It is unclear why the judge noted that the appellant had not submitted any evidence of how she entered the United Kingdom. The respondent, both in the refusal letter and at the hearing, accepted that the appellant had entered the United Kingdom in September 2006 even though, as the refusal letter notes, the appellant had provided "[n]o evidence ? to document your arrival in the UK". Again, even if the issue about when and how the appellant had entered the UK was relevant to the judge's findings, if he was to call into question the issue of when she entered the UK or the absence of any documents when that was not relied upon by the respondent either in the refusal letter or at the hearing, fairness required that he raise this issue at the hearing so that the appellant and her representatives had a fair opportunity to deal with it.
In addition, the judge's reliance upon the absence of documentation, such as a divorce certificate or other document to support her claim that her parents had separated had, in the instance of an absent divorce document, no basis in the evidence. The appellant had never said that her parents were married such that they could be divorced. In any event, given the appellant's evidence that she had no contact with her mother and only indirect contact with her father and given that their separation occurred when the appellant was 13, it was not reasonable of the judge to expect that she would be able to produce documentary evidence to support her claim that they had separated many years previously.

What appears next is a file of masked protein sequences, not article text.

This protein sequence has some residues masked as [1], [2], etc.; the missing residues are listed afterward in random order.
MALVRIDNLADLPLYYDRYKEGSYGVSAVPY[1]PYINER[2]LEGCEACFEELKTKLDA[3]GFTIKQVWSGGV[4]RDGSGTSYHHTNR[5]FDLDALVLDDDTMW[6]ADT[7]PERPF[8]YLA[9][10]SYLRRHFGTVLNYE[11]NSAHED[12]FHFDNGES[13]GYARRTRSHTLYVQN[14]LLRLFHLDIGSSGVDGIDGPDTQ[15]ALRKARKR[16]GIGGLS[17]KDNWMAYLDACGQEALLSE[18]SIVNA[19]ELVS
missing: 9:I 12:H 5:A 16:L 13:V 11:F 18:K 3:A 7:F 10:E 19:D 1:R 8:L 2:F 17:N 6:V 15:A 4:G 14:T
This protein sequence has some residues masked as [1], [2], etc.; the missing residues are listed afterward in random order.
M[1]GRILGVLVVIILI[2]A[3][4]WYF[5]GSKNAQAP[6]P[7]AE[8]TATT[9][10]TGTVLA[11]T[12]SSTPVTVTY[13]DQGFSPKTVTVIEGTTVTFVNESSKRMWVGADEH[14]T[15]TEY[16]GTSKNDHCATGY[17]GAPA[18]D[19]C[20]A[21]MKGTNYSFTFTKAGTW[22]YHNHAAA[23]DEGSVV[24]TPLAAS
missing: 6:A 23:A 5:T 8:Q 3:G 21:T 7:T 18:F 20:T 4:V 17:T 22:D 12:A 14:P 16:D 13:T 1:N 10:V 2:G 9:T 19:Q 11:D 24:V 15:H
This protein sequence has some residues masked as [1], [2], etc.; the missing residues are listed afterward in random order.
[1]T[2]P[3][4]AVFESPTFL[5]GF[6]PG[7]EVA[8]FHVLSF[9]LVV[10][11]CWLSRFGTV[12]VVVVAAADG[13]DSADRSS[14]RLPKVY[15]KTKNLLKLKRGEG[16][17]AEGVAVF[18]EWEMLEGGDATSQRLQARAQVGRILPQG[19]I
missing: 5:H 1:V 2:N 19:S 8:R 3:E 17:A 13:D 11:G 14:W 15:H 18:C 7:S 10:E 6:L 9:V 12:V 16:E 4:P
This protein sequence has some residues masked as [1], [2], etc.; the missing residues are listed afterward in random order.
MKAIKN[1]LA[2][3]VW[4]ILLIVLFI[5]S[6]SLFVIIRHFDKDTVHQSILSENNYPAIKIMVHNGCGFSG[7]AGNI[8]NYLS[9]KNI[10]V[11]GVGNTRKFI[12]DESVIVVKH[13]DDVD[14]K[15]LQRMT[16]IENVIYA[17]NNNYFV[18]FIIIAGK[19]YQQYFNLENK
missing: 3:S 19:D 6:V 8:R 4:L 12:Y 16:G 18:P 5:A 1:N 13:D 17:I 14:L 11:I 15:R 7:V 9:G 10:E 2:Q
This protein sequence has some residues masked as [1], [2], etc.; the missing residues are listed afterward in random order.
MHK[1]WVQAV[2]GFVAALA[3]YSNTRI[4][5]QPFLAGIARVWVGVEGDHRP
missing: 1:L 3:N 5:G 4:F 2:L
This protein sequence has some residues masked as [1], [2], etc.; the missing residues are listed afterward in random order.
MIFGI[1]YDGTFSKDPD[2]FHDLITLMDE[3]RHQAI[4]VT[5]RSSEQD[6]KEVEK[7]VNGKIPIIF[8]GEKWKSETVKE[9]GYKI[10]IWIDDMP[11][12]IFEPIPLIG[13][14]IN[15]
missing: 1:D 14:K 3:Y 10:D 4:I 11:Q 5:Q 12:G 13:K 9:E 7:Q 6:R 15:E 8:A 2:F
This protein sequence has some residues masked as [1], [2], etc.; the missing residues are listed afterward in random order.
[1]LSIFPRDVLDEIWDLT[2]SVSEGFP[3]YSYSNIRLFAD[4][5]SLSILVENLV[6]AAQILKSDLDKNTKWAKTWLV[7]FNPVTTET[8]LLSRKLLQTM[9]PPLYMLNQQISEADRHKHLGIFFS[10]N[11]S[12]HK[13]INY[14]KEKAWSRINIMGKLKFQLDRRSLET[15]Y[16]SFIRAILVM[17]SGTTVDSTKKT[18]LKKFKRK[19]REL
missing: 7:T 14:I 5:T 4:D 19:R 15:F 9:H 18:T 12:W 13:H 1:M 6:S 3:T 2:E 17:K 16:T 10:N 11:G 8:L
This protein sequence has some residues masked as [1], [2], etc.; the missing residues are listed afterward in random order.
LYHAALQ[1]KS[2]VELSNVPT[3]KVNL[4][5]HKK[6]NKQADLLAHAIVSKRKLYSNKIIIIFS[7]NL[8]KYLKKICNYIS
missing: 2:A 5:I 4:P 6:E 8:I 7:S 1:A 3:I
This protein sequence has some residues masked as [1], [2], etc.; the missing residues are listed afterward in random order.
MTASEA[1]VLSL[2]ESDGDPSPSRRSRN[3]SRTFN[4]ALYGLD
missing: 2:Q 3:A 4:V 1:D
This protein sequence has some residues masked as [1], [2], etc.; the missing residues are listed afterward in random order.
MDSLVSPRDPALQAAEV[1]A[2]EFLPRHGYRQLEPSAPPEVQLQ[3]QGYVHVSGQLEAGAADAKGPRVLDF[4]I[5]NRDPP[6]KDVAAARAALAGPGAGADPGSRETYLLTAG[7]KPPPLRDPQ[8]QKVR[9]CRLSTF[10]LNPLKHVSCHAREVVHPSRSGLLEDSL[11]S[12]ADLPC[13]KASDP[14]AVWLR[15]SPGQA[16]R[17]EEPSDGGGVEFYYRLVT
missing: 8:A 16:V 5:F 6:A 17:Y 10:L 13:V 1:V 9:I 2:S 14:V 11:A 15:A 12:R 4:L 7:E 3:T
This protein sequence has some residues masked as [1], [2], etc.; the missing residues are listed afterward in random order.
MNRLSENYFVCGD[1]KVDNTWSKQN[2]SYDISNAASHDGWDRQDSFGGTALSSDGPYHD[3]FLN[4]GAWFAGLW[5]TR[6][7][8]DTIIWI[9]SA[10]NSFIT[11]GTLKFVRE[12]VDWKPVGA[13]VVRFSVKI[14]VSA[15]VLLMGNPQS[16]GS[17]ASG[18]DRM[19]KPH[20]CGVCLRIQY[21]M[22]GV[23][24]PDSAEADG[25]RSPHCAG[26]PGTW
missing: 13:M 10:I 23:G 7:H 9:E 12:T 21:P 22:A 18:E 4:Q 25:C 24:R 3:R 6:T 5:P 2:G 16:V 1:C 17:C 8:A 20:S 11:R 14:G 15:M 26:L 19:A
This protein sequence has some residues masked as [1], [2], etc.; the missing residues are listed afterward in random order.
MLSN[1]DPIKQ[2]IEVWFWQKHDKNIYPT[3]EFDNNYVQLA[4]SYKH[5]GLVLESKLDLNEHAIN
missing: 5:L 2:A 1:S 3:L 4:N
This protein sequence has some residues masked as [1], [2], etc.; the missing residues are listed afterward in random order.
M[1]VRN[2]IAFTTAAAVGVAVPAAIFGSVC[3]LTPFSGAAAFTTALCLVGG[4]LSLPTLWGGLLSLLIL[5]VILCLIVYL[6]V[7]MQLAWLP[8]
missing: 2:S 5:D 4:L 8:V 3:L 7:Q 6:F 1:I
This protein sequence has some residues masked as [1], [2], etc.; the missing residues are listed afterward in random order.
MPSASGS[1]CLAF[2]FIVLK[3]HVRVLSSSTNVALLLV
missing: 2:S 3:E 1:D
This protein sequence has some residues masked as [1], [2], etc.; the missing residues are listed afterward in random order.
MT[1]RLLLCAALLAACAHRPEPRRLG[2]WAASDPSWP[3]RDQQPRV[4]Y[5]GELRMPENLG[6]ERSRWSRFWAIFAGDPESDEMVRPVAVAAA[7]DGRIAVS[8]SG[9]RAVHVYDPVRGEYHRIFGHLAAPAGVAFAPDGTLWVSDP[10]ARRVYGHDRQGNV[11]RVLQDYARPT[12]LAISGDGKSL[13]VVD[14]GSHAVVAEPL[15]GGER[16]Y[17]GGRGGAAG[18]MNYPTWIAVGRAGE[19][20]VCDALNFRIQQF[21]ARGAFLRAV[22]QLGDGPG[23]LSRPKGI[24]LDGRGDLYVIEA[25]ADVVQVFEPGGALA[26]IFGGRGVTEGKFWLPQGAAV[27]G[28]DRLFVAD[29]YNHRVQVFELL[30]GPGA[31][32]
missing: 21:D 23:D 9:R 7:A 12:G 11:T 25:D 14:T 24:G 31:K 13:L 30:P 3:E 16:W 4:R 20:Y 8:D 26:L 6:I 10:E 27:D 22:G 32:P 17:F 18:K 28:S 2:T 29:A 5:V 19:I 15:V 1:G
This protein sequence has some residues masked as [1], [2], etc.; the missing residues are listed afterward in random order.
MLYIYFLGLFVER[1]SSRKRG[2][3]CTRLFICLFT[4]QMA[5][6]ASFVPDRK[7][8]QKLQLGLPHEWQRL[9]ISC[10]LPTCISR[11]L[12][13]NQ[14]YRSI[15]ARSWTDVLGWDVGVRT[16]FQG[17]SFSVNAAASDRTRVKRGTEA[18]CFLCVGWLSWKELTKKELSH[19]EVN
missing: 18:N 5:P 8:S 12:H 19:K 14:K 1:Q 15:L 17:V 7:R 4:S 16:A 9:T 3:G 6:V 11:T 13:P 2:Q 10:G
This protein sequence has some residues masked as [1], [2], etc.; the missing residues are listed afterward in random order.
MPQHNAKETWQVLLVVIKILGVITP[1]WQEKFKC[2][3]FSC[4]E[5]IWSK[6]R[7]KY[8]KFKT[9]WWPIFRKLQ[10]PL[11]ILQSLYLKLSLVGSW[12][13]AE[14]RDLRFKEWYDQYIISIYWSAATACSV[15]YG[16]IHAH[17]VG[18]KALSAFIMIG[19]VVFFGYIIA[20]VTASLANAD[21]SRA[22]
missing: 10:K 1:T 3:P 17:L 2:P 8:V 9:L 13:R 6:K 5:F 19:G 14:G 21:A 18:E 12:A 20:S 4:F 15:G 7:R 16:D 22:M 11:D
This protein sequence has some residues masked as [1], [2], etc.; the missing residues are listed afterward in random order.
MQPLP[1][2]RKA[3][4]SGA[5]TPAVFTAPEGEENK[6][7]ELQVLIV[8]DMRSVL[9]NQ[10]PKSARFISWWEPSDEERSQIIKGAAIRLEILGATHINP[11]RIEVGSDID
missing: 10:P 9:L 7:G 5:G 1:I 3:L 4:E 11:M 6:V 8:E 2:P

Thirdly, as regards the alleged inconsistency between the appellant's own evidence and the statement of her legal representatives as to when she became aware of her immigration status, the judge said this at para 25:
"The appellant stated that she was unaware of her immigration status until she was making holiday plans with friends after her graduation, and asked her uncle for her passport, when her uncle told her that she did not have legal status in the UK. However, I note in the appellant's application covering letter (appellant's bundle p 31) it states 'our client has grown up not knowing the immigration requirements of living in the UK, only to discover this upon admission to university.' I find that this is inconsistent to the evidence of the appellant. I find that the appellant was aware of her immigration status by the time she turned 18 in August 2014."